Turning medicine inside out: It’s all about the data

by Nancy Fliesler on July 26, 2011

(Mike Deal aka ZoneDancer/Flickr)

From the ashes of the demise of Google Health may yet rise a health care information system that really works — for doctors and patients alike. And let’s not forget caregivers – those responsible for the health of their children or aging parents. They need all the help they can get.

Interviewed last week for CommonHealth, WBUR.org’s health blog, Ken Mandl of the Children’s Hospital Informatics Program (CHIP) argues that Google’s effort fell short on a key ingredient: data. Mandl co-founded Children’s Hospital Boston’s open-source patient-controlled record, Indivo, and wants to see a world where medical data flows unfettered – brings real value. Here’s how he put it to CommonHealth:

Say I have diabetes. My doctor’s care plan is delivered through an app that helps me manage it. The system supports communication between me and all the members of my care team. My glucometer automatically feeds my personal health record data that is used by algorithms and apps making sure that my sugar control is on the money. My insulin pump is also sending data into the record. Every time I fill a prescription at a pharmacy, the system knows I’ve filled that prescription and have taken that med. The insulin bottle I’m using and the insulin pump also signal back that medication has been used.

A diabetic patient could frequently report his or her symptoms, lab results and medication side effects, sharing their experience with other patients through online social networks, and learning from the their peers.

Doctors don’t need to listen in on this kind of sharing, which after all can be quite time-consuming.  Instead, the system can summarize and present the information in an easily digestible format – both the individual’s symptom data and the collective experience of populations.

Sounds like nirvana, doesn’t it? And it’s all technologically possible.  But to attain it, there’s work to be done:

1) Get data to flow into the system – which means coming up with a common standard. “[Google Health] needed to dig in and do serious engineering with clinical systems,” Mandl told CommonHealth. “But they didn’t do that.”

If getting everyone on board immediately with the full medical record is too daunting, what about starting simple, by sharing medication data? Even this basic information, surprisingly, isn’t well shared.

There is absolutely no reason why the now 600 vendors of electronic medical records cannot begin to export standardized information. And my bias is that a very good place to begin would be to get the medication information correct.…. High quality medication data could flow to personal health records immediately from doctors’ offices, from pharmacies, and from patients, and start to form the basis for the first set of really useful apps for patients and doctors.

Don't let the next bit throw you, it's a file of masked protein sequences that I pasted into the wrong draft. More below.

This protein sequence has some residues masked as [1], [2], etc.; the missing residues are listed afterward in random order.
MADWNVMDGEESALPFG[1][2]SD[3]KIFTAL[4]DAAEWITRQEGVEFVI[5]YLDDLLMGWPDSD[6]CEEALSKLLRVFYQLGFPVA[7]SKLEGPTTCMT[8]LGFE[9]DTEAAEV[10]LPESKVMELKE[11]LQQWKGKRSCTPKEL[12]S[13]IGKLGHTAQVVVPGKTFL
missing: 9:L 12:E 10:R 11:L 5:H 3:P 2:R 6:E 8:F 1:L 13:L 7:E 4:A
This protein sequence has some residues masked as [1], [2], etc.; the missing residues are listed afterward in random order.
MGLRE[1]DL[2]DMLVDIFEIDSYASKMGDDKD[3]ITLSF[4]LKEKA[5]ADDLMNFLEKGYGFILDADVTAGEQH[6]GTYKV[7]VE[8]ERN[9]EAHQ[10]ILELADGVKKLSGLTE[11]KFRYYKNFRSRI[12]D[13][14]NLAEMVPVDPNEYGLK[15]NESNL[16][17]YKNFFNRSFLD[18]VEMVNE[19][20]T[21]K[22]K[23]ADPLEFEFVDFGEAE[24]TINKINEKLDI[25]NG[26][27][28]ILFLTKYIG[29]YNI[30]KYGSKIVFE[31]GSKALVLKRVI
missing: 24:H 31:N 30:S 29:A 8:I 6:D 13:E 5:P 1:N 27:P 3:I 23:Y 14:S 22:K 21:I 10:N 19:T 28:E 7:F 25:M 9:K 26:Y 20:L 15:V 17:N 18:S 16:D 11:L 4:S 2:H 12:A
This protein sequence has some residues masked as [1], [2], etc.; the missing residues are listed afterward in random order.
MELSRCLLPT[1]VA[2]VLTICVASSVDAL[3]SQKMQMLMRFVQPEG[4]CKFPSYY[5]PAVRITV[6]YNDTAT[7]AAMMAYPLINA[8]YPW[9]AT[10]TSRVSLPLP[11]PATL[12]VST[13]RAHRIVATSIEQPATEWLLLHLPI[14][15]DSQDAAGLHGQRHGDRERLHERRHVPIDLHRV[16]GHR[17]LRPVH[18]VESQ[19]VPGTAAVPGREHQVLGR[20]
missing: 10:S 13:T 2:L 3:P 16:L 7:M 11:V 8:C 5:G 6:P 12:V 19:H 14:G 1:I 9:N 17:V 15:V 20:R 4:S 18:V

2) Remember the end users, and make collecting and reviewing data painless for them. That means go where the users are, and come up with painless ways of gathering data from patients and organizing it for clinicians.

The user experience has to be elegant and has to accommodate most levels of literacy and technological expertise. We are learning from Facebook and online health-oriented social networks that a social component to the experience may be a key ingredient… From the bottom, there need to be standardized, easy ways for getting data in. On the top there should be apps creating a seamless experience for the user. Once the patient has given permission, she should expend very little or no effort to have an app running that is improving her care…

3) Capture the patient voice in health information systems. There’s lots to be learned from Facebook, Google+ and other social networking platforms.  Sites like Patients Like Me have figured out how to aggregate data coming purely from patients. The next step is to seamlessly tie in this information with electronic health records.

4) Put the patient at the helm. Patients themselves need to have not just access to their health records, but actual control over their information and how it is used. Only then will they be willing to share it, not only with other clinicians, but for research purposes. Google didn’t go very far in building user trust, Mandl says.

With emerging Internet and mobile applications, patients are beginning to discover the value of owning their medical information, having their healthcare integrated, sharing and comparing notes, and participating in a collaborative community. In The Innovator’s Prescription, Clayton Christensen notes that patient-controlled health records like Indivo, where data travel with the patient, provide a platform for the development of apps that can use patients’ data, with their permission, to benefit themselves and others. Daniel Haas, lead architect of the forthcoming Indivo X, calls it a “secure Facebook platform for personal health.”

As Google Health prepares to cease operations next January, it’s collaborating with Microsoft HealthVault (which uses Indivo’s open-source code) to migrate user data into Microsoft’s system. But whether the platform is HealthVault, Indivo itself, or some other system, providing low-cost, quality health care is going to be all about the data.

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